My trainer Nina looked at me one day, perhaps suspicious of my overall lack of energy and told me that she thought that I was Vitamin D deficient. "Isn't that the sunlight vitamin?" I asked her and she nodded. I had never even considered that anyone in a sunny country like Australia could have a deficiency in sunshine and after dismissing it as the ramblings of a super healthy person, I went home later and researched the symptoms.
Eeek! I think she was right. And apparently a third of Australians are deficient in it which still blows my mind. I guess it's the shut-ins like me or people that work in offices...
The very next day I scheduled some time in the sun on our balcony. I'm not sure if it was psychosomatic but I started to feel better within about 10 minutes. I kept being drawn back out to sit on the balcony while waiting for things to bake and it was when I had finished baking this Schiaccata bread that I really relaxed and sat down and ate a slice.
Schiaccata is an Tuscan olive oil flatbread that translates to meaning "squashed" or "crushed." It can come in a sweet or savoury version and I thought that I'd make a sweet version given that there are plenty of grapes around at the moment. It's something like a foccacia in texture and the olive oil gives the bread a slight crispiness. The grapes, generously strewn and squashed in the centre and on top take on an almost blueberry hue and you can make this bread as sweet as you like. The distinctive dimples are a must however no matter the flavour.
This basic recipe is so easy and yields a delicious bread that is perfect for eating as is or filling and then toasting. Other variations include stuffing with cheese, olives, sausage or even topped with cherry tomato. But like in Tuscany, it is better eaten while sitting in the sun.
So tell me Dear Reader, do you ever worry about dietary or vitamin deficiencies?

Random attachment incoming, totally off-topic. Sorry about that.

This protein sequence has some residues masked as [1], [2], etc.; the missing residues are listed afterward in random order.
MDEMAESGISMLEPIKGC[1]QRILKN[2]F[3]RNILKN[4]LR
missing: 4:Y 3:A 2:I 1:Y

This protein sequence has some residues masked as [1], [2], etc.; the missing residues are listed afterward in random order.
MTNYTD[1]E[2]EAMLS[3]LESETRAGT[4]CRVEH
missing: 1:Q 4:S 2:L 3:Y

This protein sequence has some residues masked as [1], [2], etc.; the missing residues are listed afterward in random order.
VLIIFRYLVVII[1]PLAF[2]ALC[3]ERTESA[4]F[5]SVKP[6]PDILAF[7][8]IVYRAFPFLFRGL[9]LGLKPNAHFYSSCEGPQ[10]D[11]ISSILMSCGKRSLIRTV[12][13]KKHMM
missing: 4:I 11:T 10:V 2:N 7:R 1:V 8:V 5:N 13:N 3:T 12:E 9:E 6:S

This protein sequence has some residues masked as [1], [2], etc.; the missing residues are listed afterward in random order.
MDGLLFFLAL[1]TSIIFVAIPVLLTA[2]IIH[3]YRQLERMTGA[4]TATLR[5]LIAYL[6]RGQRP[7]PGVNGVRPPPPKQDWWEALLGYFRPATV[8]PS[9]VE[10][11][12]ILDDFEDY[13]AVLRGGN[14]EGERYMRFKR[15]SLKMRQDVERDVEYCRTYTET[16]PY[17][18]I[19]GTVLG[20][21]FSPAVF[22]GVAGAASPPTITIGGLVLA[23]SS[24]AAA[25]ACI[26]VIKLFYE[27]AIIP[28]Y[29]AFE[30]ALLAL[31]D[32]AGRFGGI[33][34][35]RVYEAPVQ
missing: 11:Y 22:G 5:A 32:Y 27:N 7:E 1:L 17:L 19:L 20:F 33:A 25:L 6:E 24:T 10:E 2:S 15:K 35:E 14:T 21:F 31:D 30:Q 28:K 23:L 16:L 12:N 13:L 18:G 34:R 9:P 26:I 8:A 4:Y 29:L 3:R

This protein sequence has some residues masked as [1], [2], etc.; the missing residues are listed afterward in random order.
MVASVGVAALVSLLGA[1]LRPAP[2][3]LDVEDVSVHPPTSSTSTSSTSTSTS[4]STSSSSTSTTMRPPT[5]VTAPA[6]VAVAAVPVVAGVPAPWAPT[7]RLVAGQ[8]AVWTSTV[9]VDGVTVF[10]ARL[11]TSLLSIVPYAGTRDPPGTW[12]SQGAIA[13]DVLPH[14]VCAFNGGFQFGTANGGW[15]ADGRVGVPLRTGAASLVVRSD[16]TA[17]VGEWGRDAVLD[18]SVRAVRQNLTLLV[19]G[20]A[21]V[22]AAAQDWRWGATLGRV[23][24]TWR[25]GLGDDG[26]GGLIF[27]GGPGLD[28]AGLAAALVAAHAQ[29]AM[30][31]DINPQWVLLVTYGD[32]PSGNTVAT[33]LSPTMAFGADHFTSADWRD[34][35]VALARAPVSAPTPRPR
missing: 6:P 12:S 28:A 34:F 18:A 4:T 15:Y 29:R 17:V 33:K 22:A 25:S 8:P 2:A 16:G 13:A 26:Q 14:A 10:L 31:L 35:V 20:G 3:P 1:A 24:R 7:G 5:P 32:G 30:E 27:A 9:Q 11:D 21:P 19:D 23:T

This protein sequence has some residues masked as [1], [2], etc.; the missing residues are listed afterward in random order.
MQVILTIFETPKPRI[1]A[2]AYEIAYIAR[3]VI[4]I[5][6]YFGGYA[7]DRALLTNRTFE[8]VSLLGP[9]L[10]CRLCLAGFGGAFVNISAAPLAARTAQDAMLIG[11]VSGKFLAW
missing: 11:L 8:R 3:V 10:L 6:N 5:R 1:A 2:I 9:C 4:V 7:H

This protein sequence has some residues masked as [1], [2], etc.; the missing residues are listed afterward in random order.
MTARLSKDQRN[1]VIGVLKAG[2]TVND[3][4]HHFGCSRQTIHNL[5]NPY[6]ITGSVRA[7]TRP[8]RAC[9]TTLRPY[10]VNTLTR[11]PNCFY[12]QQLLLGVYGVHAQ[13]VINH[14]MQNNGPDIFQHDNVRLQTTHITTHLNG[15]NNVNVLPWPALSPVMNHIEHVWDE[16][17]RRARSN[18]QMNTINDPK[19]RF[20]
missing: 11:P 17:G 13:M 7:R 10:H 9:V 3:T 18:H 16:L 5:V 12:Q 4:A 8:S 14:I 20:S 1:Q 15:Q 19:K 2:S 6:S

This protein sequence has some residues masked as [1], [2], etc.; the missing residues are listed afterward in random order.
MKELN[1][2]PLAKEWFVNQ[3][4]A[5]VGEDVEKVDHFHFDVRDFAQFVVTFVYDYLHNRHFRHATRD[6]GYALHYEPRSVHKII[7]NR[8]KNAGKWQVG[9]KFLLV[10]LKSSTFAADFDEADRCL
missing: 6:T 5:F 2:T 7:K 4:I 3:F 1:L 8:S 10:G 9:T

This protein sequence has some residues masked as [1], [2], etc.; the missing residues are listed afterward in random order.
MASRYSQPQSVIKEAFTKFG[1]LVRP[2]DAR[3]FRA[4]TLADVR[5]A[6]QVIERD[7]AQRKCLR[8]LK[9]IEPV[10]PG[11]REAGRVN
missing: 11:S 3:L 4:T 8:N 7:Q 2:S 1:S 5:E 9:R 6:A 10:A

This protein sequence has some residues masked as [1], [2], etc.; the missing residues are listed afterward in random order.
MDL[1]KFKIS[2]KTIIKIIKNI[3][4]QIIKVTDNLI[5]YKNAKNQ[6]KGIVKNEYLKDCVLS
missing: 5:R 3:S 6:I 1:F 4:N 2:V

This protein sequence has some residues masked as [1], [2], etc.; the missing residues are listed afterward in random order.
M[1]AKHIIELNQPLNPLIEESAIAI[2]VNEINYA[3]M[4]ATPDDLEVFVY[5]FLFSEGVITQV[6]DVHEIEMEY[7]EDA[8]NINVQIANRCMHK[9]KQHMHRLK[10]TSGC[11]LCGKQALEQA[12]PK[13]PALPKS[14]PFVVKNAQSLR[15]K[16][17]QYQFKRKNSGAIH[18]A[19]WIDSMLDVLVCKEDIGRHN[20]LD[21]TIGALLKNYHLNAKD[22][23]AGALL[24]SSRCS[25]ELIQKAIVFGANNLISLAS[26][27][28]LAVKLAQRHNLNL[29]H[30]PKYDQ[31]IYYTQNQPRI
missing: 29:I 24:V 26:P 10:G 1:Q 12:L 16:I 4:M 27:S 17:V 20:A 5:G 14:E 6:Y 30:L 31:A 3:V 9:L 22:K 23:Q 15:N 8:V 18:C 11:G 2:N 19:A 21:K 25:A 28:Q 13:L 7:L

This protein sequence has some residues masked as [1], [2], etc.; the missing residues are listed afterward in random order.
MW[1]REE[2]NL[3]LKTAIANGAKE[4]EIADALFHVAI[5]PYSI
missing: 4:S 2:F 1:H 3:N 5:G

Schiacciata Sweet Flatbread With Grapes & Rosemary ##
An Original Recipe by Not Quite Nigella
- 3 cups bread flour
- 3/4 teaspoon active dry yeast
- 4 tablespoons olive oil plus 2-3 tablespoons (lemon flavoured olive oil also works well)
- 1 1/4 cup lukewarm water
- 1 teaspoon fine salt
- 150g/5ozs. seedless black grapes
- 1/3 cup sugar
- a few sprigs of rosemary
Oil covered ball of dough
Step 1 - Fit an electric mixer with a dough hook and add the flour, yeast and 4 tablespoons of the oil and knead to combine on the lowest speed. Add the water - just add enough to make the dough elastic. Flours are different and you may need a little more or less. You don't want the dough to be overly sticky. Roll into a ball and grease a bowl with oil turning the ball of dough in the bowl so that it covered with oil. Cover with cling film. Allow to rise in a warm place for 1-2 hours or you can leave this in the fridge overnight which is what I did.
Step 2 - When it has risen, knead in the salt until combined well. Divide the dough in half and rest for 10 minutes. Take a rectangular baking tray and brush with oil. Spread out the dough onto the prepared tray - I find it easiest if I shape it into a rectangular shape before placing it in the tin and then just spread the dough out to the edges. You can also use a rolling pin to flatten it.
Step 3 - Take half of the grapes and place them on the dough, squashing them while placing them down. Sprinkle half of the sugar and then a tablespoon or so of oil on top. Take the remaining half of the dough and repeat the process laying it down on top of the other grape covered layer. Place grapes on top (I keep them whole for the top layer) and then repeat with the sugar and oil and add some sprigs of rosemary. Allow to rise in a warm area for 30-45 minutes until puffy.
Step 4 - Preheat oven to200C/400F. Press dimples into the dough with your fingers and then bake the dough for 25-30 minutes until golden.